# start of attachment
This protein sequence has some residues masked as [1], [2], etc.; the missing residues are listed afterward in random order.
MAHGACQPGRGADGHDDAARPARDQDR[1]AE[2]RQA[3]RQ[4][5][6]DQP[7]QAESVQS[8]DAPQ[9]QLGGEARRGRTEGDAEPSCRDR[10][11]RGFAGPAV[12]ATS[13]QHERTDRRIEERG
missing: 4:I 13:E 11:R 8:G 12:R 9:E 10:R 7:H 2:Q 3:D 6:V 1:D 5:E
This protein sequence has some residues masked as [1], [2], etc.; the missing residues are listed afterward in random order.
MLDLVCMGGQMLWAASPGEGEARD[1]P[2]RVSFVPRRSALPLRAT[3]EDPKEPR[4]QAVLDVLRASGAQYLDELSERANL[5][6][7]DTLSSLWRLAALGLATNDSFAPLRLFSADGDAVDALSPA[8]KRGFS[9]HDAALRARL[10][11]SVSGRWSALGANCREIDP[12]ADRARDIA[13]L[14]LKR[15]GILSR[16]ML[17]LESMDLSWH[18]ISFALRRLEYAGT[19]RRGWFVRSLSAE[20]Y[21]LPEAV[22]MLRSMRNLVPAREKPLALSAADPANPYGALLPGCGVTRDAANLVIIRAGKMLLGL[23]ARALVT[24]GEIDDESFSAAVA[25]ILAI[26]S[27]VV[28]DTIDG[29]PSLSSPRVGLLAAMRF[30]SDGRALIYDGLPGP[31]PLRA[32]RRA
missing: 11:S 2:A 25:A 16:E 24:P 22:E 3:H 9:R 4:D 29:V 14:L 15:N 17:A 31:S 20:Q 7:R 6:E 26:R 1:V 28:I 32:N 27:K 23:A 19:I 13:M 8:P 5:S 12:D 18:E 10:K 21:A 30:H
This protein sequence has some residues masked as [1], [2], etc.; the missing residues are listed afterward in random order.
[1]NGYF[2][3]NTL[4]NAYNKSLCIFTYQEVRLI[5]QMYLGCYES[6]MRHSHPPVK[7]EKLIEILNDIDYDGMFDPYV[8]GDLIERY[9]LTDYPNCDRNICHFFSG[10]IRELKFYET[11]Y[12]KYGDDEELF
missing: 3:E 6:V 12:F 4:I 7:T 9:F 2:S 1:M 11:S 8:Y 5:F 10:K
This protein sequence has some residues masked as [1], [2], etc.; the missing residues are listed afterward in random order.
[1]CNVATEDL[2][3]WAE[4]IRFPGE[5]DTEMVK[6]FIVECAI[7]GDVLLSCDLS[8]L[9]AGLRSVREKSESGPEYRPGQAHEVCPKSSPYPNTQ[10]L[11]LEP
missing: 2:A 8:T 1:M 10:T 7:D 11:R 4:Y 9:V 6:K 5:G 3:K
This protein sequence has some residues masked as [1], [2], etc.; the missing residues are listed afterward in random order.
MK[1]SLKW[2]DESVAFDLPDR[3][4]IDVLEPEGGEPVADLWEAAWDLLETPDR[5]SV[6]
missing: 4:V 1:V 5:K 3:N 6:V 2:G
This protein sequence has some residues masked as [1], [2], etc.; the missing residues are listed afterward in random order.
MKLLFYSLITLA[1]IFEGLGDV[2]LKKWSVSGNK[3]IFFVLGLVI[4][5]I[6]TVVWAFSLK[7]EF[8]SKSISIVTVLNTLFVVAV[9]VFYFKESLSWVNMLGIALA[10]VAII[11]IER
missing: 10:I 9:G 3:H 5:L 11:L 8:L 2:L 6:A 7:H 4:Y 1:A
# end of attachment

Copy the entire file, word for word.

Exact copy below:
This protein sequence has some residues masked as [1], [2], etc.; the missing residues are listed afterward in random order.
MAHGACQPGRGADGHDDAARPARDQDR[1]AE[2]RQA[3]RQ[4][5][6]DQP[7]QAESVQS[8]DAPQ[9]QLGGEARRGRTEGDAEPSCRDR[10][11]RGFAGPAV[12]ATS[13]QHERTDRRIEERG
missing: 4:I 13:E 11:R 8:G 12:R 9:E 10:R 7:H 2:Q 3:D 6:V 1:D 5:E
This protein sequence has some residues masked as [1], [2], etc.; the missing residues are listed afterward in random order.
MLDLVCMGGQMLWAASPGEGEARD[1]P[2]RVSFVPRRSALPLRAT[3]EDPKEPR[4]QAVLDVLRASGAQYLDELSERANL[5][6][7]DTLSSLWRLAALGLATNDSFAPLRLFSADGDAVDALSPA[8]KRGFS[9]HDAALRARL[10][11]SVSGRWSALGANCREIDP[12]ADRARDIA[13]L[14]LKR[15]GILSR[16]ML[17]LESMDLSWH[18]ISFALRRLEYAGT[19]RRGWFVRSLSAE[20]Y[21]LPEAV[22]MLRSMRNLVPAREKPLALSAADPANPYGALLPGCGVTRDAANLVIIRAGKMLLGL[23]ARALVT[24]GEIDDESFSAAVA[25]ILAI[26]S[27]VV[28]DTIDG[29]PSLSSPRVGLLAAMRF[30]SDGRALIYDGLPGP[31]PLRA[32]RRA
missing: 11:S 2:A 25:A 16:E 24:P 22:E 3:H 9:R 4:D 29:V 14:L 15:N 17:A 31:S 20:Q 7:R 6:E 26:R 1:V 28:I 32:N 27:K 23:A 19:I 13:M 8:P 5:S 12:D 18:E 10:K 21:A 30:H
This protein sequence has some residues masked as [1], [2], etc.; the missing residues are listed afterward in random order.
[1]NGYF[2][3]NTL[4]NAYNKSLCIFTYQEVRLI[5]QMYLGCYES[6]MRHSHPPVK[7]EKLIEILNDIDYDGMFDPYV[8]GDLIERY[9]LTDYPNCDRNICHFFSG[10]IRELKFYET[11]Y[12]KYGDDEELF
missing: 3:E 6:V 12:F 4:I 7:T 9:F 2:S 1:M 11:S 8:Y 5:F 10:K
This protein sequence has some residues masked as [1], [2], etc.; the missing residues are listed afterward in random order.
[1]CNVATEDL[2][3]WAE[4]IRFPGE[5]DTEMVK[6]FIVECAI[7]GDVLLSCDLS[8]L[9]AGLRSVREKSESGPEYRPGQAHEVCPKSSPYPNTQ[10]L[11]LEP
missing: 2:A 8:T 1:M 10:T 7:D 11:R 4:Y 9:V 6:K 5:G 3:K
This protein sequence has some residues masked as [1], [2], etc.; the missing residues are listed afterward in random order.
MK[1]SLKW[2]DESVAFDLPDR[3][4]IDVLEPEGGEPVADLWEAAWDLLETPDR[5]SV[6]
missing: 4:V 1:V 5:K 3:N 6:V 2:G
This protein sequence has some residues masked as [1], [2], etc.; the missing residues are listed afterward in random order.
MKLLFYSLITLA[1]IFEGLGDV[2]LKKWSVSGNK[3]IFFVLGLVI[4][5]I[6]TVVWAFSLK[7]EF[8]SKSISIVTVLNTLFVVAV[9]VFYFKESLSWVNMLGIALA[10]VAII[11]IER
missing: 10:I 9:G 3:H 5:L 11:L 8:L 2:L 6:A 7:H 4:Y 1:A